You’ve negotiated the deal. Now how do you make sure your business can rely on the contract?
There are a few cases where a special form of document or wording is required to make the agreement enforceable such as transfers of property and other instances where the contract has to be made as a deed, but those are matters where you are likely to be using a lawyer to advise you. In other cases the contract can become legally binding
much more easily.
In my view the most reliable way is to set out the agreed terms clearly and comprehensively in writing and for both parties to sign and date. Such a signed document will provide good evidence of both the existence of the legally binding business contract
and the terms which have been agreed. Giving that degree of certainty has to be a satisfactory way to conduct the trading relationship with your customers, clients and suppliers.
Having said that, again with a few exceptions such as assignments of intellectual property, most business contracts need not even be in writing for the terms to be legally binding
. Unlike some old wives tales, that means that the old saying ‘my word is my bond’ can in fact be true. Provided all the basic elements of a contract are present, a legally binding agreement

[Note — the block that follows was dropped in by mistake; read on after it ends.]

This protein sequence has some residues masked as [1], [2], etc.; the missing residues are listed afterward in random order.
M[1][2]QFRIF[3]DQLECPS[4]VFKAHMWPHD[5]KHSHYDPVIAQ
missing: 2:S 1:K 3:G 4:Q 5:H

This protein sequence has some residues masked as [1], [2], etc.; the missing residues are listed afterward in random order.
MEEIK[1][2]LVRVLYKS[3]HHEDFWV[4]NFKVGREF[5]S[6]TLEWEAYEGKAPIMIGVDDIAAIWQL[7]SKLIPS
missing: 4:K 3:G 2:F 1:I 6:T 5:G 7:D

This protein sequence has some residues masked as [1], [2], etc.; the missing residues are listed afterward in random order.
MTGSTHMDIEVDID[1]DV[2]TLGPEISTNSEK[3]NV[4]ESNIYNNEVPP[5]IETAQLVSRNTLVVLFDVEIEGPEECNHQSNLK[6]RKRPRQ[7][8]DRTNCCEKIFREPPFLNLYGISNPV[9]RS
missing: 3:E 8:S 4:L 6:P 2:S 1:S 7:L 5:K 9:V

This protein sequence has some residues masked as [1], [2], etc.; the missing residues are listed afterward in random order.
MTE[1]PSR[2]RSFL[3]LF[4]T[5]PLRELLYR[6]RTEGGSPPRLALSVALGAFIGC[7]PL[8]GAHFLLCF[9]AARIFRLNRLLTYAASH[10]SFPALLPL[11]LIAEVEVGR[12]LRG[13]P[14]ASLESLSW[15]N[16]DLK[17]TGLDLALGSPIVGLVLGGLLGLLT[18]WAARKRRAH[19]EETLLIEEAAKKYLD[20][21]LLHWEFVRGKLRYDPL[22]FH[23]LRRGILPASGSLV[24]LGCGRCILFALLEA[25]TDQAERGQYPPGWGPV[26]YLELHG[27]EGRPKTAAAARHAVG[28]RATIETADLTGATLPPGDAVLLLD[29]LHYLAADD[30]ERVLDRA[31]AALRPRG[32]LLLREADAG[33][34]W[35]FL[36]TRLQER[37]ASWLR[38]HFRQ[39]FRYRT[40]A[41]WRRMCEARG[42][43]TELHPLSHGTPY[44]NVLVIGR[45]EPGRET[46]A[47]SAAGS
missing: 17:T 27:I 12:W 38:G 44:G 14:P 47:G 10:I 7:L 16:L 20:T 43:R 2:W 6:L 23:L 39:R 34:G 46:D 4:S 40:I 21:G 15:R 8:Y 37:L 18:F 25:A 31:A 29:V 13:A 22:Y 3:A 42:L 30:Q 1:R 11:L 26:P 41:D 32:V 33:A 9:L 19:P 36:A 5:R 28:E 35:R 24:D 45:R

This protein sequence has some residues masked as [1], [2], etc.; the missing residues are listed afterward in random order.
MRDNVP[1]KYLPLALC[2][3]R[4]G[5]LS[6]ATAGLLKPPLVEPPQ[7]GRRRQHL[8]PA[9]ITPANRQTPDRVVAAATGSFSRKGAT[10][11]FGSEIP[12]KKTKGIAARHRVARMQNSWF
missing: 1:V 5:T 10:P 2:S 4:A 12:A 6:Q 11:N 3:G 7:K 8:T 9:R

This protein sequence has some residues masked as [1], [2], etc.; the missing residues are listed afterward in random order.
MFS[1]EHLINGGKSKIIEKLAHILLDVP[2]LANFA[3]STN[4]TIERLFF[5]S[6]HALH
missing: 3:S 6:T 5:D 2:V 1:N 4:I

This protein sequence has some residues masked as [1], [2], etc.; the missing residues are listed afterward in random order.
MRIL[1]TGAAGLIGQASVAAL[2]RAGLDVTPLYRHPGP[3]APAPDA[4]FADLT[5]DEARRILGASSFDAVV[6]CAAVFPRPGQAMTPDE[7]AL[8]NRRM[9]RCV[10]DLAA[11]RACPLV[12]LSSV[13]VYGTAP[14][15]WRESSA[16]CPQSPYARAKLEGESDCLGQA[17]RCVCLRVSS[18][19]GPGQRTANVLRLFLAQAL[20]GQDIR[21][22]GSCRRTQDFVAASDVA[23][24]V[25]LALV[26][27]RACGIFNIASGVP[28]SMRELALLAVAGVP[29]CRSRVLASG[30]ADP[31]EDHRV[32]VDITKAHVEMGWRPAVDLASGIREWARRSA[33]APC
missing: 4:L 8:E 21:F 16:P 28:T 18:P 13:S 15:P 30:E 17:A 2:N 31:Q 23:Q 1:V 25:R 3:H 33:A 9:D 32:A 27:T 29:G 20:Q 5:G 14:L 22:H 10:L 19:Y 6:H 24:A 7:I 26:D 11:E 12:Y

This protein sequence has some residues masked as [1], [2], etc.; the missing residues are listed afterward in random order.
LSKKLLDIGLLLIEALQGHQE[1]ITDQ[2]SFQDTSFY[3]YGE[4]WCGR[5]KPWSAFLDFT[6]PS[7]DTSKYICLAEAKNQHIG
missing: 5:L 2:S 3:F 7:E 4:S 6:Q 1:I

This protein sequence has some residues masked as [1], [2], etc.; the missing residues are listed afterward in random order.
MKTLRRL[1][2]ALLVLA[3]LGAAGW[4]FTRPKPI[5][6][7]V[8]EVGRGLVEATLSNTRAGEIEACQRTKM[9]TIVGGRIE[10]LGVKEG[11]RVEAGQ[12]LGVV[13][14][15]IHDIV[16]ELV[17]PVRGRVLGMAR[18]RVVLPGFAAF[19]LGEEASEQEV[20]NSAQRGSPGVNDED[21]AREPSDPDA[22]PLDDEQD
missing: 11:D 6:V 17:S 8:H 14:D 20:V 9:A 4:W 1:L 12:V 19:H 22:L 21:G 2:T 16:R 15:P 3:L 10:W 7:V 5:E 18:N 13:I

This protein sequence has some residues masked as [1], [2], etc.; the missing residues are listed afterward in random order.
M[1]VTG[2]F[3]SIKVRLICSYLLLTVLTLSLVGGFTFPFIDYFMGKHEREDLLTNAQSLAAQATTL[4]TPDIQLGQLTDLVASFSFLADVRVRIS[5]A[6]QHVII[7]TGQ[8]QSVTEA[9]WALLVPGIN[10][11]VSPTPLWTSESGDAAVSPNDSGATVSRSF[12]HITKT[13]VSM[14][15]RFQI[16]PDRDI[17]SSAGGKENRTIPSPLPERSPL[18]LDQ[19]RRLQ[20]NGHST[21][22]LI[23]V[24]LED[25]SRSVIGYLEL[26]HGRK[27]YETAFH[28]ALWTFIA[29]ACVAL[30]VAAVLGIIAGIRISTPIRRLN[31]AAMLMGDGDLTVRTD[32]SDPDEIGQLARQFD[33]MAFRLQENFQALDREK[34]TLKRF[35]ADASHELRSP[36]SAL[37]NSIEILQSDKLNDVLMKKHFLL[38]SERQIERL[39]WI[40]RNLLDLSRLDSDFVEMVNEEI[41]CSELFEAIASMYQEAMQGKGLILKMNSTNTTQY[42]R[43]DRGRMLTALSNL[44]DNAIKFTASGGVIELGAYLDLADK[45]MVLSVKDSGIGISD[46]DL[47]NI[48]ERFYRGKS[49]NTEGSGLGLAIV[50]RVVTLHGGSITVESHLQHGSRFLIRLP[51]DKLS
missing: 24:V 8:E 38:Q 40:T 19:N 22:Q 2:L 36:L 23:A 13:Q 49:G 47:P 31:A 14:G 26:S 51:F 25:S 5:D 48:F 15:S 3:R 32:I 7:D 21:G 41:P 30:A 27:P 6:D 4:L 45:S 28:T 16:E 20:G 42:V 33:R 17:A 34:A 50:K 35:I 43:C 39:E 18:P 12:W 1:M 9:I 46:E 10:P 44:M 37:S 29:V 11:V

can be formed by the parties agreeing to the terms verbally. The same applies to an informal exchange of emails, letters, faxes or any combination of those and verbal agreement.
Those informal methods can have the obvious advantage of being a quick way of achieving a legally binding business contract
, but there are clear disadvantages of potential uncertainty as to exactly what has been agreed and proof, particularly in the case of unwritten agreements. Difficulties can arise when one party still wants to negotiate further details of the deal, but so far as the other is concerned the deal has been concluded.
This can also happen where heads of terms or some form of outline agreement or bullet points have been produced. One or both parties may intend to flesh this out into a fuller form of agreement rather than relying only on the initial document. Often events can overtake them and they start work before the details have been agreed. In those circumstances the businesses concerned might well find that by their actions they have entered into a legally binding business contract
. If so, the precise terms of that contract are likely to be unclear – potentially some combination of the original heads of terms, discussions, exchanges of emails or other correspondence and what has happened in practice.
If you have not yet finalised the terms you are discussing then make sure you do not become legally bound before you are ready to agree. For certainty as to the terms agreed and under which your business will operate for any particular supply or purchase whether of products or services, I would recommend that the terms be set out clearly in writing before you enter into a legally binding business contract
. For assistance drawing up a suitable agreement, please contact me.
Sue Mann Business Contracts Solicitor